The Republican coronavirus response bill includes some $8 billion for the Department of Defense, including funds that would go towards military programs that were cut by the Trump administration in order to pay for the wall on the southern border with Mexico.
While previous coronavirus response packages had included prohibitions on using the assistance to fund border barrier projects, the current proposal backfills money that was used to pay for the wall while also trimming federal unemployment benefits to $200 from the current level of $600 for Americans out of work due to the Covid-19 crisis.
The new proposal unveiled on Monday includes millions in funding for Air Force F-35 jets, C-130J transport planes, and P-8 surveillance aircraft.
It also includes $260 million for the Navy's EPF Expeditionary Fast Transport ship which is built in Alabama, the home state of the chairman of the Senate Approbations Committee, Republican Sen. Richard Shelby.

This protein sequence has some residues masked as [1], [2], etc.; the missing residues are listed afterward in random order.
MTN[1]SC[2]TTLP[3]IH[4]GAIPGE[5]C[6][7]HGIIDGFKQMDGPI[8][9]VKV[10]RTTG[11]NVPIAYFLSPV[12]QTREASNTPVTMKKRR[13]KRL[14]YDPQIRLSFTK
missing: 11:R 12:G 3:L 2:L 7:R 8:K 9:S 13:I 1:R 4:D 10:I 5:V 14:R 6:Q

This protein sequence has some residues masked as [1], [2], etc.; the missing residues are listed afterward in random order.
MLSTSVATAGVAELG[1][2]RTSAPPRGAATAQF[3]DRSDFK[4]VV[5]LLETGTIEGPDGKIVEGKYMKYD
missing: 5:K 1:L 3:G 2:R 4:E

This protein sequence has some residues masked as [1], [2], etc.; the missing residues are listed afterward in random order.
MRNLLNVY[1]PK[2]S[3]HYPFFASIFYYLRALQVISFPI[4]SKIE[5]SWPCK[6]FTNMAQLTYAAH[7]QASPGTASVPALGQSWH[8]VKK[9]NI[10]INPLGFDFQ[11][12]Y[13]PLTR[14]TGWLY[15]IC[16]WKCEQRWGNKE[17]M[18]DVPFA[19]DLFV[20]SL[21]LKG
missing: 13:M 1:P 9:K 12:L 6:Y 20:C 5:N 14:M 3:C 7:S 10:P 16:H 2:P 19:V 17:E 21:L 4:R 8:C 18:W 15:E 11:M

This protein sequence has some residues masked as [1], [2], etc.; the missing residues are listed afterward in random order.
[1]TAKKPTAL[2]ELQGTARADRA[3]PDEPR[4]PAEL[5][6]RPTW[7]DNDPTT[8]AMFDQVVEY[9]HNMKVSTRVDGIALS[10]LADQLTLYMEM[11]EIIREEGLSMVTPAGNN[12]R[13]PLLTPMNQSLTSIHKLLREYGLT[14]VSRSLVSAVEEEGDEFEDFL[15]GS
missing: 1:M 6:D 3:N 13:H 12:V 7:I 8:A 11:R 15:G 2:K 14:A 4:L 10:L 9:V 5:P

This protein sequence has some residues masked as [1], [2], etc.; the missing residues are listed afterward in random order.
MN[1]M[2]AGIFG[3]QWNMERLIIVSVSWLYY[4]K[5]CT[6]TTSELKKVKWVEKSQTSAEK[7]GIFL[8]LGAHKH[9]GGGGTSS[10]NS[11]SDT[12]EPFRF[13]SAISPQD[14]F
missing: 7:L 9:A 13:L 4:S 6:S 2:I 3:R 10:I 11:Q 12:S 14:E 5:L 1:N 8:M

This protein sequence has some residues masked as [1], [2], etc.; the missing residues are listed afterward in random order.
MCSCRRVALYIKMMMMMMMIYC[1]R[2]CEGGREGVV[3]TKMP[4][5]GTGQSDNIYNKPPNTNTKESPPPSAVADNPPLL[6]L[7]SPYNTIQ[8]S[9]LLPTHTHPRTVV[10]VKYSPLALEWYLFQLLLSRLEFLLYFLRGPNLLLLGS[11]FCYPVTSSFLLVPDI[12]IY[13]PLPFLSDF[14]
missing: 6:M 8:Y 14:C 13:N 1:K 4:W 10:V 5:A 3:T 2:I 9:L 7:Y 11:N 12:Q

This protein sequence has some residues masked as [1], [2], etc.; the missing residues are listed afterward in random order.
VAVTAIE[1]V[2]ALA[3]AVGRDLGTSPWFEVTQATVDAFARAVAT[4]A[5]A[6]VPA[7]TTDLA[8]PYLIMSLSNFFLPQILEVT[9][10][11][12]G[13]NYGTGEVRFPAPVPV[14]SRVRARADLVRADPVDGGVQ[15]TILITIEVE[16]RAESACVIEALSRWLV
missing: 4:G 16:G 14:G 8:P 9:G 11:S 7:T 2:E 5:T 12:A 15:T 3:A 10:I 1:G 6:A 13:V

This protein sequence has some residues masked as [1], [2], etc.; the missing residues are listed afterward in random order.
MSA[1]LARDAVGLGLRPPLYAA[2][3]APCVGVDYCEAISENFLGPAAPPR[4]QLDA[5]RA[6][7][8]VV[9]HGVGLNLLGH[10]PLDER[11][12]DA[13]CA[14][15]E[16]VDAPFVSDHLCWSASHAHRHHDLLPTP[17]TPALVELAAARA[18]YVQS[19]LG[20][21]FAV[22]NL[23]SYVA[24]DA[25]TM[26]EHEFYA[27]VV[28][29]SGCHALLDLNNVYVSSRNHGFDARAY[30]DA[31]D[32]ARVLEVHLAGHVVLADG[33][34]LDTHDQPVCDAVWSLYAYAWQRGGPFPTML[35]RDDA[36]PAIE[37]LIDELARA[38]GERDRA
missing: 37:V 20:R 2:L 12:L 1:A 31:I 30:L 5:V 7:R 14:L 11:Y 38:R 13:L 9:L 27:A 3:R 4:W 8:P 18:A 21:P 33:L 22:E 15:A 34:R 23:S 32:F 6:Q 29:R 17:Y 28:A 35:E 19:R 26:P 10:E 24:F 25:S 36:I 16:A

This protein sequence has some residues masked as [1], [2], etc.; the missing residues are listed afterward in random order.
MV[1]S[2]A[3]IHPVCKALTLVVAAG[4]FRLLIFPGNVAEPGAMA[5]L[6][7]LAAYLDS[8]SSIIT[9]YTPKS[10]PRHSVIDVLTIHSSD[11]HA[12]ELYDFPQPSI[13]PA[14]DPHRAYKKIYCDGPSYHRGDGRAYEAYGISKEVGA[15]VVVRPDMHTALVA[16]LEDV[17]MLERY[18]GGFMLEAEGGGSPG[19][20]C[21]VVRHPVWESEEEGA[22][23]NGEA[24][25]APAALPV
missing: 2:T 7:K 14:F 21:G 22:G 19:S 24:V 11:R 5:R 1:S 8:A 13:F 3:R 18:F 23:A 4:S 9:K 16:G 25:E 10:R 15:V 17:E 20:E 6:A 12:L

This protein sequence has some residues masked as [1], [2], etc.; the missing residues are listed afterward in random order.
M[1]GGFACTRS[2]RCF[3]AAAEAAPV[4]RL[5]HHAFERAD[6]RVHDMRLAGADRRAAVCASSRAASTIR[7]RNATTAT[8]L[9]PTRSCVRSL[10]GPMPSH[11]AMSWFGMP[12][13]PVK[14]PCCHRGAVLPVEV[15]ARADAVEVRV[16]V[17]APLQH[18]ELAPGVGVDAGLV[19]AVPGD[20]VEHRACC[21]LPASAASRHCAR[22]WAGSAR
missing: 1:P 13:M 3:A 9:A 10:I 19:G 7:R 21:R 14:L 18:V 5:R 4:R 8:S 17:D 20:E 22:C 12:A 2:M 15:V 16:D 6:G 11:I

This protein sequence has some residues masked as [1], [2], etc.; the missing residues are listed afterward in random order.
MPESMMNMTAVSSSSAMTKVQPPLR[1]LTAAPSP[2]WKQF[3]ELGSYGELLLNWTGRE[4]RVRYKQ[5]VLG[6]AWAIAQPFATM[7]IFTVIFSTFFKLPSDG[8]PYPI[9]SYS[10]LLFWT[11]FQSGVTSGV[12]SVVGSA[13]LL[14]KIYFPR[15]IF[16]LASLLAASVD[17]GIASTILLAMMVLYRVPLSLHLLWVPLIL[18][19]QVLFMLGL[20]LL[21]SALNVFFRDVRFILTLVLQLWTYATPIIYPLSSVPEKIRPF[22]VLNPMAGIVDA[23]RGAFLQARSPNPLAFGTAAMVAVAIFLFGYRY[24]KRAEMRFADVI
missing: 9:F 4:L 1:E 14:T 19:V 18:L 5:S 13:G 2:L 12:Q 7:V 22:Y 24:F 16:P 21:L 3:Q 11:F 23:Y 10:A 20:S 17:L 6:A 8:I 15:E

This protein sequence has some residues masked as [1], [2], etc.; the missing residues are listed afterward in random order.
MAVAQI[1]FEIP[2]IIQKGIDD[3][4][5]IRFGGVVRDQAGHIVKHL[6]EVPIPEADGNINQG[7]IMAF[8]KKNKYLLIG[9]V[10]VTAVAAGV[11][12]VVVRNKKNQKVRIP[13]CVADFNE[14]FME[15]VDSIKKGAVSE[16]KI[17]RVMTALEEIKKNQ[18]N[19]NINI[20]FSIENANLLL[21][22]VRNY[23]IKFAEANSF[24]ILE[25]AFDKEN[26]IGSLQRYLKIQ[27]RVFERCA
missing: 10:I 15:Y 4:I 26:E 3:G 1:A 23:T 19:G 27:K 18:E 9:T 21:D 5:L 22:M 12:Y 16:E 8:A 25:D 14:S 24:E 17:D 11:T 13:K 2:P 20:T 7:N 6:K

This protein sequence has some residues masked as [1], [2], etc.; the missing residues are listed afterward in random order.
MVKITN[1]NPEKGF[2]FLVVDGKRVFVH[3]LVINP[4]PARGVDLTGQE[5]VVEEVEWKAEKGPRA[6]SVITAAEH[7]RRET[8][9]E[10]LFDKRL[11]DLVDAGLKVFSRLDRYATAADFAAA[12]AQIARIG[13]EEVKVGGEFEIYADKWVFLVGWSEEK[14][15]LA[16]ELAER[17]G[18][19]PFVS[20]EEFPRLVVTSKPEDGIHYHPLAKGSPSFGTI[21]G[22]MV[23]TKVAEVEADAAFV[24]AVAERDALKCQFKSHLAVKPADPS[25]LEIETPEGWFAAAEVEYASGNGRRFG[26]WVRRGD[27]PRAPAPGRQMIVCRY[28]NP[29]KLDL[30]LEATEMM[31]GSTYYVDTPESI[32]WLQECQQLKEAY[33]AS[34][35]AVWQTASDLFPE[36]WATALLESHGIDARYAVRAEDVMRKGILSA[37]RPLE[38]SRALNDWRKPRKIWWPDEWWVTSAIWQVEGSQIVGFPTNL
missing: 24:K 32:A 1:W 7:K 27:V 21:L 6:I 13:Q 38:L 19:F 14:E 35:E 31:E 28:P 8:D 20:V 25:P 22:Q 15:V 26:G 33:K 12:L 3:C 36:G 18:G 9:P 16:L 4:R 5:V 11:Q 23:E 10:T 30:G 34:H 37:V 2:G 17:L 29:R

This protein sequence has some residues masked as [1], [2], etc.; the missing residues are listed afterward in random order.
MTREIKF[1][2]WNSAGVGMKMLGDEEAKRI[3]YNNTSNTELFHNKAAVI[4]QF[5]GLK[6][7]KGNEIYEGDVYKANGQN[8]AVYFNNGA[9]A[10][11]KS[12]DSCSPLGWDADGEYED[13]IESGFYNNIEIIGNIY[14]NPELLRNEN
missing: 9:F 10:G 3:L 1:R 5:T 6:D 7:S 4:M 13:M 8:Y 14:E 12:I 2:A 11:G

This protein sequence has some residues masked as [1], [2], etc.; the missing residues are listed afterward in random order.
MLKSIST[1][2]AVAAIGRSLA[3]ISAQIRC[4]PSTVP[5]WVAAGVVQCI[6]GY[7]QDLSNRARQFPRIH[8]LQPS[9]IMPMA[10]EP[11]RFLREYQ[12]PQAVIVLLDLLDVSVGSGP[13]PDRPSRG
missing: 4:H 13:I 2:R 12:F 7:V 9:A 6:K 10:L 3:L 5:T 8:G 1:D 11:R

All these military projects had previously been subjected to cuts in February as the Trump administration diverted Pentagon funds to the border wall via a process known as reprogramming.
That reprogramming move drew the ire of Democrats and even some Republican lawmakers. The Trump administration defended the move by saying that the projects were "Congressional special interest" items and not Pentagon priorities.
Not all of the projects that were subject to reprogramming are being back-filled in the new proposal and it contains funding for other projects including wing replacements for A-10 aircraft that didn't lose funding when money was diverted to pay for the wall.
Democrats were quick to criticize the Republican proposal.
"The bill contains billions of dollars for programs unrelated to the coronavirus, including over $8 billion for what appears to be a wish-list from the Department of Defense for manufacturing of planes, ships, and other weapons systems," Sen. Patrick Leahy of Vermont said in a statement.
"The bill provides nothing to address the long lines at foodbanks and shortchanges education and childcare, but we can shore up the defense industry? I am at a loss for words," he added.